Published August 18th, 2010
Moraga Gives Nearly 9000 Pounds of Pears to the Food Bank
By Sophie Braccini
1st time volunteer Adam Nolan from Lafayette helps his mom at the pear harvest Photo Andy Scheck
The first weekend in August - swimmers gear up for championship meets, parents either reluctantly or joyously embark on back-to-school shopping trips, and volunteers in Moraga pick pears.
Continuing a tradition of community service, the Moraga Park Foundation organizes the annual pear-picking event that takes place in and around the pear orchard belonging to the Moraga School District at the corner of Camino Pablo and Canyon Road. For the last several years, volunteers have also plucked fruit from the surrounding gardens and church trees (with the permission of the owners). The Foundation is joined in the effort by volunteers from various service groups. The beneficiary of the cornucopia of fruit is the Food Bank of Contra Costa and Solano, an organization in need of a fresh food supply for a growing number of impoverished families.
"My experience as a satellite group coordinator was very gratifying," says Foundation member Bob Reynolds, "I spent four hours helping volunteers pick pears from yards along School Street. The homeowners were great, and some had their pears picked by us before." Reynolds noticed that the pickers were a mixed group - a mother/daughter team working long and hard on behalf of the National Charity League, an older gentleman, a father with his teen-age son, teen-age girls, and a family that included a three year old and a baby in a stroller, among many others. "They were all great, enthusiastic, and happy to be contributing," Reynolds adds, "One of the families whose yard we picked joined in the effort."
According to Sharon Zeppegno, of the Contra Costa and Solano Food Bank, Moraga is the only community that organizes such a collection. "This may be due to the fact that Moraga was such a large pear producer and that trees have been kept productive by being consistently pruned," she says, "and this is the only town that makes it a real community project and celebration."
Some of the Moraga trees are 70 to 80 years old, and those located on school district property are pruned every year by Foundation volunteers.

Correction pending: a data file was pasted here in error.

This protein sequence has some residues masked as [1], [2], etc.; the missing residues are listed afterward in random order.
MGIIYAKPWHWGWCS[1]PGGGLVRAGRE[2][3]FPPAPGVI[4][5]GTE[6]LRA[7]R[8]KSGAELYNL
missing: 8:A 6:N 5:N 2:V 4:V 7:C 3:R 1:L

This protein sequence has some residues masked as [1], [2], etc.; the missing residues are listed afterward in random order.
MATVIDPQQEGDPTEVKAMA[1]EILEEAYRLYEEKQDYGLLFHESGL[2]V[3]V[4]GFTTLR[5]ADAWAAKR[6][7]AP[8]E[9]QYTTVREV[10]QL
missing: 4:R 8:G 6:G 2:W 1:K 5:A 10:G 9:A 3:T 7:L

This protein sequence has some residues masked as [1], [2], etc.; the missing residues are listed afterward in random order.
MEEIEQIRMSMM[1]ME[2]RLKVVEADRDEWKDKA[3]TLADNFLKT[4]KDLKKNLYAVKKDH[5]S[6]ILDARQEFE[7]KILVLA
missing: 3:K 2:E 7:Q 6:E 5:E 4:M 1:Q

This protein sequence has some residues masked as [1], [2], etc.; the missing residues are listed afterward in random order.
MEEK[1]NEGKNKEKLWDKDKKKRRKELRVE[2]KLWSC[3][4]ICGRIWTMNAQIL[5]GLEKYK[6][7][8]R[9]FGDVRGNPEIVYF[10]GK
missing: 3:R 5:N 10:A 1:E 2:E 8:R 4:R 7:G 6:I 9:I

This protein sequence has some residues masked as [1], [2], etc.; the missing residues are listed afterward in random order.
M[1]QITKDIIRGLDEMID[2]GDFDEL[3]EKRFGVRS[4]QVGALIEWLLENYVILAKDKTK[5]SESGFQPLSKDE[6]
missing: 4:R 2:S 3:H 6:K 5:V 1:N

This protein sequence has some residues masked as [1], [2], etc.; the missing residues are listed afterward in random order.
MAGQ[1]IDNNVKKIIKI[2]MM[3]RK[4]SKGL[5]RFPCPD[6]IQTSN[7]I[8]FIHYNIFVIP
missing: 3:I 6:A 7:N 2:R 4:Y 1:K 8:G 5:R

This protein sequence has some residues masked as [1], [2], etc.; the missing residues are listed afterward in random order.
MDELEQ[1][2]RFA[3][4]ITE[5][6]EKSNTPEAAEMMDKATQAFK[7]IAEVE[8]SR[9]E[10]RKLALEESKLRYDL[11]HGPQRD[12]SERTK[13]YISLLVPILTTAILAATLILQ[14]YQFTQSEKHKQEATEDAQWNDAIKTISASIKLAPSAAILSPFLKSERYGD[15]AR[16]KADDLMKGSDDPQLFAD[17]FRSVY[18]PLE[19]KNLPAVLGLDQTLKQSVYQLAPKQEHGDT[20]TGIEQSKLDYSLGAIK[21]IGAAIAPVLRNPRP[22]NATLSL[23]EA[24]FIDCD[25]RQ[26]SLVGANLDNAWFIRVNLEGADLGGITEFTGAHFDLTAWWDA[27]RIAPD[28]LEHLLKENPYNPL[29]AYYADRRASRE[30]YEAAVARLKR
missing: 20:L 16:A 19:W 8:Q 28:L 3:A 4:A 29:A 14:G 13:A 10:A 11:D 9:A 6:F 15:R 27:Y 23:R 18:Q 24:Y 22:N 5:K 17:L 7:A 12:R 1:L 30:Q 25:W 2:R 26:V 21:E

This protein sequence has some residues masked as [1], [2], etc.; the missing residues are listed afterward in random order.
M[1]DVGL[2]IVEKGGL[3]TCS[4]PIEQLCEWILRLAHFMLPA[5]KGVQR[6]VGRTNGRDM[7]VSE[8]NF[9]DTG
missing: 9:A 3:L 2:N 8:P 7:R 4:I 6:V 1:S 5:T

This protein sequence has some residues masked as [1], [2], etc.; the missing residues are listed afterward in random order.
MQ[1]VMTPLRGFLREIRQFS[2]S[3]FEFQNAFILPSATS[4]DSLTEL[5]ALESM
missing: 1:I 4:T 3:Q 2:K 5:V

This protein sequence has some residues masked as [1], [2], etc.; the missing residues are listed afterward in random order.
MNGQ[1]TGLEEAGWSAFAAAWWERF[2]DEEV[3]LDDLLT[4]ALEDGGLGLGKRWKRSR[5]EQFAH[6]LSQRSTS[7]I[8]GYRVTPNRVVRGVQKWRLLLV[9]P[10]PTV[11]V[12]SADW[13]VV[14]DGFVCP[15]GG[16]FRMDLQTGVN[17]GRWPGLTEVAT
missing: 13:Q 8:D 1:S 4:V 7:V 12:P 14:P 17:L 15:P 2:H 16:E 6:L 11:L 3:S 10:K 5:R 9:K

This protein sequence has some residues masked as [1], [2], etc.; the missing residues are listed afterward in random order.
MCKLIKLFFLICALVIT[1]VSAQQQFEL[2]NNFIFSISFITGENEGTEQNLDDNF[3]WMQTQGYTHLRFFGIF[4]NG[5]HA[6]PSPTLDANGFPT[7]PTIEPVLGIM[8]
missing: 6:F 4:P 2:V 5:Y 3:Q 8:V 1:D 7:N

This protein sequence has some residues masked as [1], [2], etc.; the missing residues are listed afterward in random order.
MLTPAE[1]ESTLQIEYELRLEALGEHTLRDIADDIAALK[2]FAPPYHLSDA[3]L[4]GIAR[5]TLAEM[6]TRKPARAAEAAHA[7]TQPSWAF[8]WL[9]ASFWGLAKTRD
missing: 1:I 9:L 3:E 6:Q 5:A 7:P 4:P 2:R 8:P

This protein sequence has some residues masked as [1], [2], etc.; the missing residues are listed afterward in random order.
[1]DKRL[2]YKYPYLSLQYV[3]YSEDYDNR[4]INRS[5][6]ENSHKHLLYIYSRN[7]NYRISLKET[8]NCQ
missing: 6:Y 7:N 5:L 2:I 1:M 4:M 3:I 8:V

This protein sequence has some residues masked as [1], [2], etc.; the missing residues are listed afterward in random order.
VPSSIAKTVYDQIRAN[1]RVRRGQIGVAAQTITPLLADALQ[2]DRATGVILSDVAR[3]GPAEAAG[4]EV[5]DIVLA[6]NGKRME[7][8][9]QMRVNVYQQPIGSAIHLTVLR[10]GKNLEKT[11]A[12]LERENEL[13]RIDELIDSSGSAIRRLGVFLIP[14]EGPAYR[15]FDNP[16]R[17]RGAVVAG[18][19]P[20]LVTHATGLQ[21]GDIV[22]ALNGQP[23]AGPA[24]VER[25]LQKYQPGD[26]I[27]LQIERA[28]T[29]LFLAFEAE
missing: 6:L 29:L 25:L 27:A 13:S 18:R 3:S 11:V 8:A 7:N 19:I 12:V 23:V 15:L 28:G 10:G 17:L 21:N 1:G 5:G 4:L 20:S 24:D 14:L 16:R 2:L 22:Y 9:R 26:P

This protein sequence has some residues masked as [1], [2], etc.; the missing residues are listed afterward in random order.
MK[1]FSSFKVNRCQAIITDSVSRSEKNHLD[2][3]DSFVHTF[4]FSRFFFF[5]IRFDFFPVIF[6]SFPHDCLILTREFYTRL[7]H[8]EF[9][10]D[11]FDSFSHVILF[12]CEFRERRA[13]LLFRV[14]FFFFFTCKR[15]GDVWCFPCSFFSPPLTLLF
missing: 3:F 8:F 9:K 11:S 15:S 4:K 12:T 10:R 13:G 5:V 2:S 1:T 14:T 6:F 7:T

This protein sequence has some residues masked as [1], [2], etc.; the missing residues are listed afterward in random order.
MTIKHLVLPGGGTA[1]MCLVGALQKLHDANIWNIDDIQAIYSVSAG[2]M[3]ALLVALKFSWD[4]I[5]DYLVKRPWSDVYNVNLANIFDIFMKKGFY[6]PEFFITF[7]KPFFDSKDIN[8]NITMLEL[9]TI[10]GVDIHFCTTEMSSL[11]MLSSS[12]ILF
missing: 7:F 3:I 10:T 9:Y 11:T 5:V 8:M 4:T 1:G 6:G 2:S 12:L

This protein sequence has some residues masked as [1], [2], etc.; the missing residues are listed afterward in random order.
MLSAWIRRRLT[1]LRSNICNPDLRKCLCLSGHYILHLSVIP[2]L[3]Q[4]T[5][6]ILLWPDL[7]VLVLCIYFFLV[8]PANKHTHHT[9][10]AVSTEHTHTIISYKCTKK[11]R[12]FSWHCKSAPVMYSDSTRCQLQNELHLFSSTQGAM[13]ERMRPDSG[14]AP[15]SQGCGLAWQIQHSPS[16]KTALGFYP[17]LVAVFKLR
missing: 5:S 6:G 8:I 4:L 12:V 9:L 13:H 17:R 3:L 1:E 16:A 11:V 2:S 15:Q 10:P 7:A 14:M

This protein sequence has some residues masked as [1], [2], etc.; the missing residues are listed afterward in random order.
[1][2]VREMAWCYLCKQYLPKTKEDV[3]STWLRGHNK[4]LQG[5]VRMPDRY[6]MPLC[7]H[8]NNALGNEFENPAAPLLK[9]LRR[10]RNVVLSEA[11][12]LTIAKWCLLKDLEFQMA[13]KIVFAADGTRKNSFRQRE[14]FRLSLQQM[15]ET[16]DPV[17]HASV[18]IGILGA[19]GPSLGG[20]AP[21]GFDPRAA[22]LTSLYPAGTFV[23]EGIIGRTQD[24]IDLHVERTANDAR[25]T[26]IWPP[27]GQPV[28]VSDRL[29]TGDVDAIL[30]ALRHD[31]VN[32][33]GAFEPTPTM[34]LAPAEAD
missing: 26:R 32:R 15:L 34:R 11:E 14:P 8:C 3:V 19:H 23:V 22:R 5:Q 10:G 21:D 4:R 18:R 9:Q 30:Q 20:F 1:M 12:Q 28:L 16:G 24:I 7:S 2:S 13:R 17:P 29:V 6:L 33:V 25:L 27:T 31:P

This year's picking resulted in 8968 pounds of boxed pears, according to the Food Bank; by August 12th it had all been given away. "We serve 132,000 people (89,000 in Contra Costa)," says Zeppegno, "Most of the pears were distributed in the grocery bags that people in need receive once a week, at a designated place and time. The remaining fruit was channeled toward our soup kitchens and other meal services."
The Food Bank particularly appreciates the Moraga donation that's made every summer. "We always run low on our supplies during the end of summer," explains Zeppegno, "people do not think of summer as a time of need, but most schools do not have a summer program and kids who receive food there are not helped during these vacation months." Additionally, some donation barrels that are located in schools are not active in summer.
At this time the Food Bank needs non-perishable items for children and families such as enriched cereals, tuna, peanut butter, canned fruits and vegetables, all of which are easy to stock. There are donation barrels in such places as the Moraga Starbucks, the post offices, the Lafayette CVS, and the Orinda Community Church (a complete list of donation centers is available at
"Unfortunately, the number of people who need us has increased by 46% over the last four years," says Zeppegno, "we see a lot of newcomers in our distribution centers that are educated people, unable to find work." For more information about locations or how to hold a food drive, go to:

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Copyright Lamorinda Weekly, Moraga CA